Statement by Mr. Vladimir Safronkov, Deputy Permanent Representative of the Russian Federation to the United Nations, at the Security Council meeting on the Report of the Secretary-General on the United Nations Interim Administration Mission in KosovoMay 16, 2016
We welcome the presence here of the First Deputy Prime Minister and Minister for Foreign Affairs of Serbia, Mr. Ivica Dačić. We share his comments. We would also like to thank the Special Representative of the Secretary-General for Kosovo, Mr. Zahir Tanin, for his briefing on the work of the United Nations mission in Kosovo. We also listened very carefully to statement made by Ms. Vlora Çitaku.Given the trajectory of the discussion, I would like to make a number of comments. First of all, resolution 1244 (1999) was and remains the only platform for resolving the situation in Kosovo. No one has the right unilaterally to revise the resolution. Security Council resolutions may be altered only by the Council itself. Secondly, a lot has been said about the need for recognition and the need for truth. I agree with that. It is true that, to resolve the very complex issues of Kosovo, they need to be acknowledged and we need to speak of them truthfully.We should not remain silent about the real challenges in the province. Unfortunately, the main part of today’s discussion has been devoted not to these problems and the issue of stability in the Balkans, but rather to technical and organizational matters. Nevertheless, the situation in the province is one of constant crisis and legal scepticism. The political situation remains unstable. Conflict with the Kosovo opposition, which demands a rejection of the agreement on the association/community of Serb majority municipalities in Kosovo and a revision of the border with Montenegro, is becoming increasingly brutal. Instead of defending its position through dialogue, the opposition has decided to use violence. The European Union-facilitated dialogue between Belgrade and Pristina is a mechanism for normalizing the situation in the province and yet, since August 2015, there has not been any progress. They key pending issue is the establishment of an association/community of Serb majority municipalities. The reason for this is neglect by the Kosovar Albanian side of their obligations and their attempts to revise them unilaterally and, unfortunately, with the silent consent of the European Union mediators. We hope that the specialist court established to investigate the crimes committed by the fighters of the Kosovo Liberation Army will begin its work as soon as possible and will not resume the unsuccessful methods of the work of the former International Tribunal for the Former Yugoslavia. We are convinced that criminals, no matter what positions they currently occupy, must be punished. Time is passing. It seems that there are already problems with potential witnesses. In April, for example, a former fighter of the Kosovo Liberation Army, Bedri Curri, was killed. The only plausible reason for this crime is that apparently he might have been able to testify for the prosecution. We note the continuing gaps and problems with regard to the rule of law in the province. We have very serious doubts about the impartiality of justice, the effectiveness of the work of judges and prosecutors and are concerned about the high level of corruption, the violations of the freedom of the press and organized crime, including human trafficking and drug trafficking. These problems need to be addressed.The situation of the Kosovar Serbs remains very difficult. There are still cases of physical violence against them. In January, the participants of an anti-governmental demonstration in Pristina desecrated the unfinished Church of Christ the Saviour in that city. The Kosovar police did nothing to intervene. I also point to the graffiti on the cathedral in Pristina praising the Islamic State in Iraq and the Levant (ISIL). What is the meaning of that? There are other problems as well. Serbian monasteries, churches and cemeteries have once again become targets of violations and desecration. The international presence must step up it efforts to protect Serbian cultural and religious heritage. A great deal has been said about international requirements and the international presence. They are exactly the international requirements we need to fulfil, not just abstract slogans.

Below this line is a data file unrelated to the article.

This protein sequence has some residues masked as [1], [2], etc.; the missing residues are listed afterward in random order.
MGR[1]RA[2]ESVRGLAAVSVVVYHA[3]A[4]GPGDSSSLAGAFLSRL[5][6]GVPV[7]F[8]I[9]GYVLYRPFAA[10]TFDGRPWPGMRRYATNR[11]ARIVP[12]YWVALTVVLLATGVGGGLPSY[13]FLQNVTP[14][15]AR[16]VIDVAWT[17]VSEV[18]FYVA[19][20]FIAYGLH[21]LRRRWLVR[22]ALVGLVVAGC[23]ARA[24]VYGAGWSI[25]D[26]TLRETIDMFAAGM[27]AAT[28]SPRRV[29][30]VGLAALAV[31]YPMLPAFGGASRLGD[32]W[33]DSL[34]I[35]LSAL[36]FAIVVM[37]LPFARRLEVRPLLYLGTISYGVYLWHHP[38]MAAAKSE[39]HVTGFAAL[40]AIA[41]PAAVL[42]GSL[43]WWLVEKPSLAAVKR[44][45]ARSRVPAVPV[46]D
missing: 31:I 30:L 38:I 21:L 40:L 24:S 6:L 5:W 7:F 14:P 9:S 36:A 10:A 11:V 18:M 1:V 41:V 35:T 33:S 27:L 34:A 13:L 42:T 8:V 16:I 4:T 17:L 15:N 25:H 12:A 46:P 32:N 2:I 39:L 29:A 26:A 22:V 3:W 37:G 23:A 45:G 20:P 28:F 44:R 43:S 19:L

There are other problems as well. There have been clear attempts by the Kosovar authorities to acquire the Trepča mining complex, the main interest owner of which is the Foundation for Serbia’s Development, a major employer of Kosovar Serbs in the north. They are also major problems with Serb properties in Kosovo. Some 30,000 units of Serb real estate have been encroached upon. This is an old problem that has not been resolved. A good example of this is the Visoki Dečani monastery, whose ownership is being contested. We have demanded that these problems be resolved for a long time in this Chamber. Those are international demands and requirements.The rate of return of refugees and internally displaced persons is very slow. Furthermore, as we see it, Kosovar Albanians are very interested in going to Western Europe due to the extremely difficult socioeconomic situation in the province. We would like to point out that, owing to the weakness of law enforcement and the security situation in general, the province as a whole risks becoming a grey area in the middle of Europe, used as a refuge and a transit hub, not only by representatives of organized crime, but also by radical Islamists. All of this obviously is conducive to the use of the territory of the province by extremists for recruitment and training purposes. As far as the graffiti about ISIL on the churches that I mentioned, it is a clear sign very dangerous attitudes among the locals. Kosovo is a leader in Europe in terms of the number of combatants fighting for ISIL per capita, while the population of the province is less than 2 million. This is a problem that affects not only the security of the Balkans, but Europe as a whole. It requires far more attention. We will see how the expected visa-free travel to Europe will impact migration flows into Europe. We believe that the solution to the situation is not to try to sweep the problems under the carpet, but rather to urge Pristina to immediately implement its obligations, including first and foremost the establishment of the association/community of Serb majority municipalities. That will be a real litmus test for their readiness to respect the independence of minorities and ensure their security. It is not simply about shouting slogans, but about undertaking concrete steps and ensuring security and living up to the commitments undertaken in the framework of the dialogue between Pristina and Belgrade. Further delays will lead to a continued deterioration of the situation in and around Kosovo. We think that it is also counterproductive to try to promote Kosovo’s membership in international organizations, which we have been seeing more and more recently. Resolution 1244 (1999) remains valid. Given the current unstable conditions, it is obviously very important to maintain the United Nations presence in Kosovo, through the United Nations Interim Administration Mission in Kosovo, and the Mission must have all the necessary financial and human resources to carry out its mandate. Today’s discussion has demonstrated the timeliness of this issue. It is also very important to continue to follow the situation closely. Statements that run counter to this need also run counter to reality. In that connection, we say that the appeals that have been made today to radically reduce and drawdown the Mission or even to reformat its mandate have no grounds. The report of the Secretary-General (S/2016/407) clearly states that a huge amount of work remains to be done to build a democratic, multiethnic society in Kosovo.